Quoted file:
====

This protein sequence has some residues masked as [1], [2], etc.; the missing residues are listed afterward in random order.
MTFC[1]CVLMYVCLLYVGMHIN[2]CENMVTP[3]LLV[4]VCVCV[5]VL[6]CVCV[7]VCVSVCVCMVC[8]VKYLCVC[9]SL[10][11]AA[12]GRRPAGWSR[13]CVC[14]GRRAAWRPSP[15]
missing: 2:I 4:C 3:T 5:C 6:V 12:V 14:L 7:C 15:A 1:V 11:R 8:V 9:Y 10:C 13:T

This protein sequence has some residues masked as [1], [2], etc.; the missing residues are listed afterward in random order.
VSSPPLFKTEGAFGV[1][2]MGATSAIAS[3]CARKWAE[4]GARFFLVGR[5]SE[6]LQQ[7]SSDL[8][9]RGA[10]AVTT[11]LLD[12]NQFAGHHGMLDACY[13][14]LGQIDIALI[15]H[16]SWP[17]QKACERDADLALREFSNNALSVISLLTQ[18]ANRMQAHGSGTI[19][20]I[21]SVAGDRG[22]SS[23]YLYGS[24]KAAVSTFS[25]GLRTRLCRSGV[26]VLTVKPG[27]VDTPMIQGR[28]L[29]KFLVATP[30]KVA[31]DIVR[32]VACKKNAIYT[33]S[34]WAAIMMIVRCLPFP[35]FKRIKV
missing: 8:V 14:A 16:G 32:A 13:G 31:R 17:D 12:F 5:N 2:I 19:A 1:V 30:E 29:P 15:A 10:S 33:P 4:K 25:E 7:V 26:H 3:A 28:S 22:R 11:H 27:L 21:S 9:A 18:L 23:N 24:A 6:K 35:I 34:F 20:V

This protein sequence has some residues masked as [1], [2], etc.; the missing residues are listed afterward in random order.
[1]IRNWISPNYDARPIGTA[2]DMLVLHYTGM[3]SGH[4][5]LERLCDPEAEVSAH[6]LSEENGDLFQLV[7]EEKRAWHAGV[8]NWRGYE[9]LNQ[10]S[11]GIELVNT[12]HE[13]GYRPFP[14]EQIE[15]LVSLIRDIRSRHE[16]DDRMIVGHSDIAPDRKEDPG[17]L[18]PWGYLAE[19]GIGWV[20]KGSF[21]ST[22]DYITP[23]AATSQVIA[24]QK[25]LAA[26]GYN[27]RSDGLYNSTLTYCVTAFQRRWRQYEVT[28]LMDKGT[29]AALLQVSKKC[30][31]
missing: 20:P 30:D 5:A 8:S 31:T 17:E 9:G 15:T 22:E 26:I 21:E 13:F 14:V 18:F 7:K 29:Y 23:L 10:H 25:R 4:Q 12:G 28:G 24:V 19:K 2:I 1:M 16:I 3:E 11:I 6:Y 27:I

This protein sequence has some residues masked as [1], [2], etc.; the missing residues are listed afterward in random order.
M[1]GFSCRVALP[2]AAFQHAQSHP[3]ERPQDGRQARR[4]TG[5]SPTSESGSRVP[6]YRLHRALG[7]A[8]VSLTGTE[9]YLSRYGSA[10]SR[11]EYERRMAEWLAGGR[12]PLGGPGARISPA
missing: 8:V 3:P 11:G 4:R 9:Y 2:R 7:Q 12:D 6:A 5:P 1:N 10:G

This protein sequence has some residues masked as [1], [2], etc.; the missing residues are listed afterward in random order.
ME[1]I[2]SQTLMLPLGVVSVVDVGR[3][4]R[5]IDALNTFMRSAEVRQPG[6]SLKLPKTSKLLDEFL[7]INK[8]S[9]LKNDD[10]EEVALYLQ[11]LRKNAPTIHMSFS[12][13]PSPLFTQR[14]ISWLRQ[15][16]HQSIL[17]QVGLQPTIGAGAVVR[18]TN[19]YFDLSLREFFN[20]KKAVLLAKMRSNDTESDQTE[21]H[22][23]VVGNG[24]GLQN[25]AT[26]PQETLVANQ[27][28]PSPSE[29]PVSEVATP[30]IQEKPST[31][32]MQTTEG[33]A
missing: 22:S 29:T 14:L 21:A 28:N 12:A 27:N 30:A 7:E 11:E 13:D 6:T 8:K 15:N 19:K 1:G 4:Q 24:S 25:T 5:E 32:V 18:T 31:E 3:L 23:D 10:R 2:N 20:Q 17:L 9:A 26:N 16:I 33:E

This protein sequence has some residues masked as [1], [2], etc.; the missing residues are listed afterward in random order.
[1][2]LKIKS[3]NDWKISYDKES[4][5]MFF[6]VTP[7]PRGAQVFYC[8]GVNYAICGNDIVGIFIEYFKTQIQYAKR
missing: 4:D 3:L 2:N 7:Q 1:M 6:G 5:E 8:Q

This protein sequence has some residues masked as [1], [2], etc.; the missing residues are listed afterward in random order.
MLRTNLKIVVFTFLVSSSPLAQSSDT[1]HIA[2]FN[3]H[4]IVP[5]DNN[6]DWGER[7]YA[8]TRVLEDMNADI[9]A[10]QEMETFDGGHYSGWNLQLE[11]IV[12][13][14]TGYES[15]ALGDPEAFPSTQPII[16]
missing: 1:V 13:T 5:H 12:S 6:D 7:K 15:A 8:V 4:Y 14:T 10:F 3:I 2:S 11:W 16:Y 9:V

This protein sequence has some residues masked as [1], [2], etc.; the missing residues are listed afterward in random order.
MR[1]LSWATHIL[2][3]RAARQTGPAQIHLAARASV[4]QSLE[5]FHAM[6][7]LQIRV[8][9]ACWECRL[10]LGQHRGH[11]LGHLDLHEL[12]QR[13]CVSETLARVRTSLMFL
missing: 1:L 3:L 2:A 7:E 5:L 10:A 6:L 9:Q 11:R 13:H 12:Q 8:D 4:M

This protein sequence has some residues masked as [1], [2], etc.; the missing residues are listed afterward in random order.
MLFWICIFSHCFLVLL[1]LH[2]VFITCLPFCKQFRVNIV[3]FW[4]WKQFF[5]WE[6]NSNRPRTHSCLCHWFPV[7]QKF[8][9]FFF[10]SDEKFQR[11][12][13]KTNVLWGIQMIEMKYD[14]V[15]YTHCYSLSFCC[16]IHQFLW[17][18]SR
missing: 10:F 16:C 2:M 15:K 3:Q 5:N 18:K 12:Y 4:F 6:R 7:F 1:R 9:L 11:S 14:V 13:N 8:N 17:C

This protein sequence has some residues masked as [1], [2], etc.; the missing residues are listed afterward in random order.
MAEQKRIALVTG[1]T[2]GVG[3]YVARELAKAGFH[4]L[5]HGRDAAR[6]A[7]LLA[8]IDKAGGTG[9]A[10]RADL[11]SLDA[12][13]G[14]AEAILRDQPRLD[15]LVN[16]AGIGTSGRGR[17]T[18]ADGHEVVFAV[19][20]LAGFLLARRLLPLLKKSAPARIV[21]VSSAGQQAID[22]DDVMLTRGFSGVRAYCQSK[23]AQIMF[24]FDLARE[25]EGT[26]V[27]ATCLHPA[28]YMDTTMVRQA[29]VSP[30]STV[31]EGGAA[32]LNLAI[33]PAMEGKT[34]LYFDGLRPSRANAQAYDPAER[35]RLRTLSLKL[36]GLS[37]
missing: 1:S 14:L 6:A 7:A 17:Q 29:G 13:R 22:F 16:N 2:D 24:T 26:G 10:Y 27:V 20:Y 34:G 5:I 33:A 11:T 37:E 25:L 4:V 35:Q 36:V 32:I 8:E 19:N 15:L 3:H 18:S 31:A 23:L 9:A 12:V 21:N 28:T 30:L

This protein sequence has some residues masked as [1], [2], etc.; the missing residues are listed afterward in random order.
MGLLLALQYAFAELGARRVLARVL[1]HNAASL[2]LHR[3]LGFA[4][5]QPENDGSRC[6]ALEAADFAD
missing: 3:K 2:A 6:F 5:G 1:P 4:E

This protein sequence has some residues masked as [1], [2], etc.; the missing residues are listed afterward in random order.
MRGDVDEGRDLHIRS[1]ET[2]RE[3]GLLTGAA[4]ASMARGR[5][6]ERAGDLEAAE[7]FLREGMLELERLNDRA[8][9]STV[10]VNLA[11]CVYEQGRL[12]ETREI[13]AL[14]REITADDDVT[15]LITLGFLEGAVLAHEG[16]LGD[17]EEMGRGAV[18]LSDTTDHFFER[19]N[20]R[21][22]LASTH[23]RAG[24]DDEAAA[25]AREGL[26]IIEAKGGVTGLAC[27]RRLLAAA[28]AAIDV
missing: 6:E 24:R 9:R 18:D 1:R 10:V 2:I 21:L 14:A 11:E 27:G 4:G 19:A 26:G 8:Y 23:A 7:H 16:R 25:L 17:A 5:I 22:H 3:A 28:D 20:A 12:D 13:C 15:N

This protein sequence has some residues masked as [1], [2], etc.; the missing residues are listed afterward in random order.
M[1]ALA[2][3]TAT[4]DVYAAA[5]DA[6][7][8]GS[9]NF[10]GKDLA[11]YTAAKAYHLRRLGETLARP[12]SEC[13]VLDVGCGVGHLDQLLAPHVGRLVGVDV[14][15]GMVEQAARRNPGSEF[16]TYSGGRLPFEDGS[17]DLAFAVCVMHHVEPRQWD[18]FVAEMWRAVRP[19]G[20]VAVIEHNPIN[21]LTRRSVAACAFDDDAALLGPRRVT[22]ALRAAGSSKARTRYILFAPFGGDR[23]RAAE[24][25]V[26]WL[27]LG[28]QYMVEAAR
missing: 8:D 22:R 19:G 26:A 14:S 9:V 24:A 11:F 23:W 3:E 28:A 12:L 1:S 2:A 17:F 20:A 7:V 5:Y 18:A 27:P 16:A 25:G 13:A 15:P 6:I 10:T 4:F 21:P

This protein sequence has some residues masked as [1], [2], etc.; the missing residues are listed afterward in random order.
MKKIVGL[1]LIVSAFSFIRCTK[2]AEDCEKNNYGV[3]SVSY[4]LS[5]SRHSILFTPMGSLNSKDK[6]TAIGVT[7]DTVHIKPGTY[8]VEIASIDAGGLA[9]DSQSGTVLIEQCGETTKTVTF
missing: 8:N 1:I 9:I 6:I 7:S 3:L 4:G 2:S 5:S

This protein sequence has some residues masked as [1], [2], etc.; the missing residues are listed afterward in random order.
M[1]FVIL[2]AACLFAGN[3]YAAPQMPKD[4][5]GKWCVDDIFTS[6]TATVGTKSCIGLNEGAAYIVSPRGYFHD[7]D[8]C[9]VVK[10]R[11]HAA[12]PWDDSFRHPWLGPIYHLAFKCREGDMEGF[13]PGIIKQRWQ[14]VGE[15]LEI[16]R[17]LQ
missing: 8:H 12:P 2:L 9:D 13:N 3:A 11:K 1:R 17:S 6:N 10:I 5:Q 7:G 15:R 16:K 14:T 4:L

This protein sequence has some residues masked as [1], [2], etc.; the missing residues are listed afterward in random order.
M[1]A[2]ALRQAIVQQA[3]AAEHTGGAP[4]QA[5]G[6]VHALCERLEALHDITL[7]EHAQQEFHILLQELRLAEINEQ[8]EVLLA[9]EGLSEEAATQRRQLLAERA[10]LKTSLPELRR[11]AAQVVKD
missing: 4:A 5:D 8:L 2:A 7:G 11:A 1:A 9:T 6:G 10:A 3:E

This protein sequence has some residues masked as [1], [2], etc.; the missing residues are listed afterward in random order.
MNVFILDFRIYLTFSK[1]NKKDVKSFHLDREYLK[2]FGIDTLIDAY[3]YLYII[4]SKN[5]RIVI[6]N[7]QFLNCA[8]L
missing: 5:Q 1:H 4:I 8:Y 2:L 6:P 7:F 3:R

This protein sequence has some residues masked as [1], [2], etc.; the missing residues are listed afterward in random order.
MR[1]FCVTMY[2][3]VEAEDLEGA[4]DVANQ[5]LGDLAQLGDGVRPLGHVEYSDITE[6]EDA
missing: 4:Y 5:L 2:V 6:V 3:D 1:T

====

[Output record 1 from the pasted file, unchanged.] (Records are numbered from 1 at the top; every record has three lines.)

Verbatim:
This protein sequence has some residues masked as [1], [2], etc.; the missing residues are listed afterward in random order.
MTFC[1]CVLMYVCLLYVGMHIN[2]CENMVTP[3]LLV[4]VCVCV[5]VL[6]CVCV[7]VCVSVCVCMVC[8]VKYLCVC[9]SL[10][11]AA[12]GRRPAGWSR[13]CVC[14]GRRAAWRPSP[15]
missing: 2:I 4:C 3:T 5:C 6:V 12:V 14:L 7:C 15:A 1:V 11:R 8:V 9:Y 10:C 13:T